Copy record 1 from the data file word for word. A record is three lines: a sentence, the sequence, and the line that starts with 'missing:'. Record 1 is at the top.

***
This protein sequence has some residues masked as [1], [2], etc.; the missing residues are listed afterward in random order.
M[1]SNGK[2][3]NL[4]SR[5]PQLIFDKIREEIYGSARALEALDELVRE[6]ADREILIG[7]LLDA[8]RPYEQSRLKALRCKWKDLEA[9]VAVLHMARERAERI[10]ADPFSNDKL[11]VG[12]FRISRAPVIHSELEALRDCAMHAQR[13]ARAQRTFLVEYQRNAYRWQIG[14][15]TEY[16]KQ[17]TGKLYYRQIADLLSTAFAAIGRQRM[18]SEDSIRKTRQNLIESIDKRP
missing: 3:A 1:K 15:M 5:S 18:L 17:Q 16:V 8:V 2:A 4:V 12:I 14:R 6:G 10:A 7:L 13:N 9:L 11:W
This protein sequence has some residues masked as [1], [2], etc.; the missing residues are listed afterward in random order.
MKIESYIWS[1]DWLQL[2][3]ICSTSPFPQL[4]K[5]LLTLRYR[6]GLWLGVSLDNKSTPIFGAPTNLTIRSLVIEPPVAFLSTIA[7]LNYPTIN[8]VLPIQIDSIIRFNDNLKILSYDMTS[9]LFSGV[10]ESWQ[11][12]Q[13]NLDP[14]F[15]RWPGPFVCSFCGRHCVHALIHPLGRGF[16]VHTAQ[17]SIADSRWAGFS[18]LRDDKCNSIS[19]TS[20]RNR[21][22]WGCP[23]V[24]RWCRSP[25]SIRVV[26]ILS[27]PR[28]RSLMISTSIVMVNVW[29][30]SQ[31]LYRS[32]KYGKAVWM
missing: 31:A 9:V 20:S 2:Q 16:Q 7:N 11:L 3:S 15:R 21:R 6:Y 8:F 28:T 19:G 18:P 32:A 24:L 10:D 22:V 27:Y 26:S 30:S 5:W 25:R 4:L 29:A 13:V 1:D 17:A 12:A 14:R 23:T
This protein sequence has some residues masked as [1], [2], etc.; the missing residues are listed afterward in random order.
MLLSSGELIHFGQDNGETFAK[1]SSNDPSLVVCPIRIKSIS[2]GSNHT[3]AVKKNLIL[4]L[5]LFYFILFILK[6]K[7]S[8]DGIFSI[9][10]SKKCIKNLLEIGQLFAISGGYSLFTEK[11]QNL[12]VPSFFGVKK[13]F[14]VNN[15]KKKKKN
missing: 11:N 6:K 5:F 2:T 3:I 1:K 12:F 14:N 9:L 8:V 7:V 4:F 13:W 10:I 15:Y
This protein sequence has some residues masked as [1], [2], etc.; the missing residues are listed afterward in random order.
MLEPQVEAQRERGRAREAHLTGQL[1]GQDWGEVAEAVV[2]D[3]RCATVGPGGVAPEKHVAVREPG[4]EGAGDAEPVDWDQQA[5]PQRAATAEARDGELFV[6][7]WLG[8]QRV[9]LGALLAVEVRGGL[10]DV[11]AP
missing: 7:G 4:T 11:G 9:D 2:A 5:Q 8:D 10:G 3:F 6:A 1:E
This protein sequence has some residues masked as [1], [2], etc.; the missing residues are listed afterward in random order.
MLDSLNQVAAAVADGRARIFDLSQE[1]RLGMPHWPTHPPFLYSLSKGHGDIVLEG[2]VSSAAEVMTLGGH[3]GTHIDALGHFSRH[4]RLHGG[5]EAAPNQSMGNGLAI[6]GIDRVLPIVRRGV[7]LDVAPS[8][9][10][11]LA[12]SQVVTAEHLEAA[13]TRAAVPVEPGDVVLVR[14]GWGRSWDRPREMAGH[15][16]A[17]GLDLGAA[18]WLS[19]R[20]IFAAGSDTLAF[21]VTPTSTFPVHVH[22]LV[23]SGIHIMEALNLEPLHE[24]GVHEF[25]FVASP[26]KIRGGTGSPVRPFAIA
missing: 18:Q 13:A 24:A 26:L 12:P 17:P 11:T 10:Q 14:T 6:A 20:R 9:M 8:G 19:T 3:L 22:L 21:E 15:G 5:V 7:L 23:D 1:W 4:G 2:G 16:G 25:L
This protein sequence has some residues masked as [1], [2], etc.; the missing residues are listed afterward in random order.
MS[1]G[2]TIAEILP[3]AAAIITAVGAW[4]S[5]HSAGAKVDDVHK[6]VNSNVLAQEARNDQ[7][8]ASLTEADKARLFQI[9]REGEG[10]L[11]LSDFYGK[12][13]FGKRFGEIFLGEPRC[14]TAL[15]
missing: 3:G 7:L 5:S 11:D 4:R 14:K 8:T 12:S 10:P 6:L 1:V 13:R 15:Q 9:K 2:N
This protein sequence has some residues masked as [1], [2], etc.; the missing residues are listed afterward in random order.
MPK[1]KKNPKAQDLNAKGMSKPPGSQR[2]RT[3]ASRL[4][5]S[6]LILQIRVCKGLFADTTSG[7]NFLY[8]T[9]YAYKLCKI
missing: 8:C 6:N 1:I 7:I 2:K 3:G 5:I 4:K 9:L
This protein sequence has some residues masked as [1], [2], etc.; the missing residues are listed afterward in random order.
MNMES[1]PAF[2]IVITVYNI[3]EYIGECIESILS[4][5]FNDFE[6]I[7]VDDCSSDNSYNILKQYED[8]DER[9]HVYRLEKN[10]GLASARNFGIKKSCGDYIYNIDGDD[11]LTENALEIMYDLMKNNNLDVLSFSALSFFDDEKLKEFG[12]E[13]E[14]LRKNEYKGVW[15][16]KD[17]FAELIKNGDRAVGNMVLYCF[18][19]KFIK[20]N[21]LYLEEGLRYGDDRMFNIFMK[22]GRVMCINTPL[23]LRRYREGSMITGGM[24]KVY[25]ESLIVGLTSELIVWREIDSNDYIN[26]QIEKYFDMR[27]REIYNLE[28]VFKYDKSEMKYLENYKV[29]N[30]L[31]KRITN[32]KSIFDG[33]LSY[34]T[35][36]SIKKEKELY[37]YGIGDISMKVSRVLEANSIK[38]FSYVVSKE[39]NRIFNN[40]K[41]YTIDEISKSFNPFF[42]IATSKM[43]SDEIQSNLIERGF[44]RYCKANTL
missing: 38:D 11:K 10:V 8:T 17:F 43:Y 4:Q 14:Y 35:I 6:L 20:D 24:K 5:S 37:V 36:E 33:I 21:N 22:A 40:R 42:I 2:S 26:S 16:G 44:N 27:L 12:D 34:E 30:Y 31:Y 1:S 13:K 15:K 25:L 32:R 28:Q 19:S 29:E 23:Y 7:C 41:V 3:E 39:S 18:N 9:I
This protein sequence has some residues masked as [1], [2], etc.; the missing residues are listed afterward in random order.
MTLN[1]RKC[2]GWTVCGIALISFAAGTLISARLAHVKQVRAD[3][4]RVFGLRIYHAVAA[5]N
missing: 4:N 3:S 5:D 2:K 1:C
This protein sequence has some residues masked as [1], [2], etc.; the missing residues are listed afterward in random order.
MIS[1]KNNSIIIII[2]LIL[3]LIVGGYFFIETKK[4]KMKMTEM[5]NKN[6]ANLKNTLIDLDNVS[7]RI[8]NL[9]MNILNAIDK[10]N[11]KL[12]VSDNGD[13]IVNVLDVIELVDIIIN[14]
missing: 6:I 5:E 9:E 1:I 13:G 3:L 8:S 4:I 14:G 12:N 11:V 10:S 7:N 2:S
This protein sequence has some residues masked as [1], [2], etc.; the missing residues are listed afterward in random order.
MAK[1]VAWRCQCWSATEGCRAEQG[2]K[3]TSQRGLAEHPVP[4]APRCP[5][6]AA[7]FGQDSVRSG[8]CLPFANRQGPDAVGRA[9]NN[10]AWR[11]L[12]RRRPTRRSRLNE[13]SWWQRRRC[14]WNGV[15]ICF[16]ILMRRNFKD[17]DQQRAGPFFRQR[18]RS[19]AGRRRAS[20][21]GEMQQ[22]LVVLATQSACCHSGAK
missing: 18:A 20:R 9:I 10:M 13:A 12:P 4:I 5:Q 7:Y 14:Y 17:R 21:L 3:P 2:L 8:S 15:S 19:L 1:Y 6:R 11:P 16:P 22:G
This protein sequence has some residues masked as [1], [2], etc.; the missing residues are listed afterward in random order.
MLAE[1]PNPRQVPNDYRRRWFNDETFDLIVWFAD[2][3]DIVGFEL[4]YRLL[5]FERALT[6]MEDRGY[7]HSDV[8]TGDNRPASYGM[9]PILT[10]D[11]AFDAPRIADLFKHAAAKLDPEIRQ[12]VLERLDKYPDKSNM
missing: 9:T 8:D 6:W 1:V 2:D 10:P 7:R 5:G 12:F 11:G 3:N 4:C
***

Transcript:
This protein sequence has some residues masked as [1], [2], etc.; the missing residues are listed afterward in random order.
M[1]SNGK[2][3]NL[4]SR[5]PQLIFDKIREEIYGSARALEALDELVRE[6]ADREILIG[7]LLDA[8]RPYEQSRLKALRCKWKDLEA[9]VAVLHMARERAERI[10]ADPFSNDKL[11]VG[12]FRISRAPVIHSELEALRDCAMHAQR[13]ARAQRTFLVEYQRNAYRWQIG[14][15]TEY[16]KQ[17]TGKLYYRQIADLLSTAFAAIGRQRM[18]SEDSIRKTRQNLIESIDKRP
missing: 3:A 1:K 15:M 5:S 18:L 17:Q 16:V 8:V 2:A 4:V 12:I 14:R 6:G 10:A 7:L 13:N 9:L 11:W